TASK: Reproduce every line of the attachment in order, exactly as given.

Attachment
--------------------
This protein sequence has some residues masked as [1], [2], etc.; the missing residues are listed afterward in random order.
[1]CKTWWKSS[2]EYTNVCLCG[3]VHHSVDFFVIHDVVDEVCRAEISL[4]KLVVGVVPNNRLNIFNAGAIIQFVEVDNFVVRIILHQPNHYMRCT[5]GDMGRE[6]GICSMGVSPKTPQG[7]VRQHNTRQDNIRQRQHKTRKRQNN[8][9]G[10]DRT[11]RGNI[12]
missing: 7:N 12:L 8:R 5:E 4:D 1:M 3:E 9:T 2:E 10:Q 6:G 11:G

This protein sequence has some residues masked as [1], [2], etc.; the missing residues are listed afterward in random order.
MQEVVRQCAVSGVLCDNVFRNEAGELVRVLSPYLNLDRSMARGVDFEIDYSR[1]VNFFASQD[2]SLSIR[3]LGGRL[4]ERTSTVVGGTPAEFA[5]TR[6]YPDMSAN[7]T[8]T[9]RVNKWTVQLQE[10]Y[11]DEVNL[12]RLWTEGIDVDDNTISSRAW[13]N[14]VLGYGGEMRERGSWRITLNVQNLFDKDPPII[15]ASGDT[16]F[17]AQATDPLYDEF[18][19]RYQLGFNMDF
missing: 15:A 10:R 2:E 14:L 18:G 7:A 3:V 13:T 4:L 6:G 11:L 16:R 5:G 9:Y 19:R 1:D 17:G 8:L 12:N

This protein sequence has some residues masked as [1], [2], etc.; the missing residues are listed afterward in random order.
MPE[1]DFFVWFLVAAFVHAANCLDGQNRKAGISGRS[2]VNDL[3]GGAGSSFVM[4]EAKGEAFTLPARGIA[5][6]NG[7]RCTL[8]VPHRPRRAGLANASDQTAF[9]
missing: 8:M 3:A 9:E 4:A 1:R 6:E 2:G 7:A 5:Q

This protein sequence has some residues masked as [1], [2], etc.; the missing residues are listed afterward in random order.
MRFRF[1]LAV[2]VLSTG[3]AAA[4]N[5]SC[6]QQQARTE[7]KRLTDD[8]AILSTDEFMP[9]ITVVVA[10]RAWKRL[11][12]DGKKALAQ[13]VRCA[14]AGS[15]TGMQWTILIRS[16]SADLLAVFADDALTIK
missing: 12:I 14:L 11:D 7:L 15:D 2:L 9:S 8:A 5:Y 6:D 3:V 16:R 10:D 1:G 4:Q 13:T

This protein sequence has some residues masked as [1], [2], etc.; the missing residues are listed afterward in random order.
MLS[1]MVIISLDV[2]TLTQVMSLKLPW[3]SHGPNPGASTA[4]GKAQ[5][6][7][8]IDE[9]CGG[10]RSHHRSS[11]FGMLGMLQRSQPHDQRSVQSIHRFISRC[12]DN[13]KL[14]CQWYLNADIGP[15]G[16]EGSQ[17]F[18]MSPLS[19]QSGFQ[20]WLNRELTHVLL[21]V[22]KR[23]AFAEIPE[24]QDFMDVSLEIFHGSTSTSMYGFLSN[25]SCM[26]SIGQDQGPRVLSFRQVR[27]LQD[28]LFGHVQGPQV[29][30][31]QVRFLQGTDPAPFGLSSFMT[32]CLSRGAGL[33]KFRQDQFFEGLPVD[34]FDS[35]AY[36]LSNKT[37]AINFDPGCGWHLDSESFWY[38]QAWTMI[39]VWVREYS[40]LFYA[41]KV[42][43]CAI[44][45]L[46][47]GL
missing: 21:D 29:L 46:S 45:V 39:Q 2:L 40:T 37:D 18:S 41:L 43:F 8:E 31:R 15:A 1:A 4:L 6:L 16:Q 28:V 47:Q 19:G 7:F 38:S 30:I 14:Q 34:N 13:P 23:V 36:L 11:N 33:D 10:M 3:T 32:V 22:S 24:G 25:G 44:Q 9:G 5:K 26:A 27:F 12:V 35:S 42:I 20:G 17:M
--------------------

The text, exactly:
This protein sequence has some residues masked as [1], [2], etc.; the missing residues are listed afterward in random order.
[1]CKTWWKSS[2]EYTNVCLCG[3]VHHSVDFFVIHDVVDEVCRAEISL[4]KLVVGVVPNNRLNIFNAGAIIQFVEVDNFVVRIILHQPNHYMRCT[5]GDMGRE[6]GICSMGVSPKTPQG[7]VRQHNTRQDNIRQRQHKTRKRQNN[8][9]G[10]DRT[11]RGNI[12]
missing: 7:N 12:L 8:R 5:E 4:D 1:M 3:E 9:T 2:E 10:Q 6:G 11:G

This protein sequence has some residues masked as [1], [2], etc.; the missing residues are listed afterward in random order.
MQEVVRQCAVSGVLCDNVFRNEAGELVRVLSPYLNLDRSMARGVDFEIDYSR[1]VNFFASQD[2]SLSIR[3]LGGRL[4]ERTSTVVGGTPAEFA[5]TR[6]YPDMSAN[7]T[8]T[9]RVNKWTVQLQE[10]Y[11]DEVNL[12]RLWTEGIDVDDNTISSRAW[13]N[14]VLGYGGEMRERGSWRITLNVQNLFDKDPPII[15]ASGDT[16]F[17]AQATDPLYDEF[18][19]RYQLGFNMDF
missing: 15:A 10:R 2:E 14:L 18:G 7:A 3:V 13:T 4:L 6:G 11:L 16:R 5:G 9:Y 19:R 1:D 17:G 8:L 12:N

This protein sequence has some residues masked as [1], [2], etc.; the missing residues are listed afterward in random order.
MPE[1]DFFVWFLVAAFVHAANCLDGQNRKAGISGRS[2]VNDL[3]GGAGSSFVM[4]EAKGEAFTLPARGIA[5][6]NG[7]RCTL[8]VPHRPRRAGLANASDQTAF[9]
missing: 8:M 3:A 9:E 4:A 1:R 6:E 2:G 7:A 5:Q

This protein sequence has some residues masked as [1], [2], etc.; the missing residues are listed afterward in random order.
MRFRF[1]LAV[2]VLSTG[3]AAA[4]N[5]SC[6]QQQARTE[7]KRLTDD[8]AILSTDEFMP[9]ITVVVA[10]RAWKRL[11][12]DGKKALAQ[13]VRCA[14]AGS[15]TGMQWTILIRS[16]SADLLAVFADDALTIK
missing: 12:I 14:L 11:D 7:L 15:D 2:L 9:S 8:A 5:Y 6:D 3:V 16:R 10:D 1:G 4:Q 13:T

This protein sequence has some residues masked as [1], [2], etc.; the missing residues are listed afterward in random order.
MLS[1]MVIISLDV[2]TLTQVMSLKLPW[3]SHGPNPGASTA[4]GKAQ[5][6][7][8]IDE[9]CGG[10]RSHHRSS[11]FGMLGMLQRSQPHDQRSVQSIHRFISRC[12]DN[13]KL[14]CQWYLNADIGP[15]G[16]EGSQ[17]F[18]MSPLS[19]QSGFQ[20]WLNRELTHVLL[21]V[22]KR[23]AFAEIPE[24]QDFMDVSLEIFHGSTSTSMYGFLSN[25]SCM[26]SIGQDQGPRVLSFRQVR[27]LQD[28]LFGHVQGPQV[29][30][31]QVRFLQGTDPAPFGLSSFMT[32]CLSRGAGL[33]KFRQDQFFEGLPVD[34]FDS[35]AY[36]LSNKT[37]AINFDPGCGWHLDSESFWY[38]QAWTMI[39]VWVREYS[40]LFYA[41]KV[42][43]CAI[44][45]L[46][47]GL
missing: 21:D 29:L 46:S 45:V 39:Q 2:L 40:T 37:D 18:S 41:L 43:F 8:E 31:R 15:A 1:A 4:L 6:L 16:Q 28:V 47:Q 19:G 7:F 38:S 30:I 14:Q 34:N 13:P 23:V 36:L 11:N 33:D 10:M 3:T 32:V 22:S 24:G 25:G 44:Q 9:G 5:K 26:A 27:F 12:V 35:S 42:I 20:G 17:M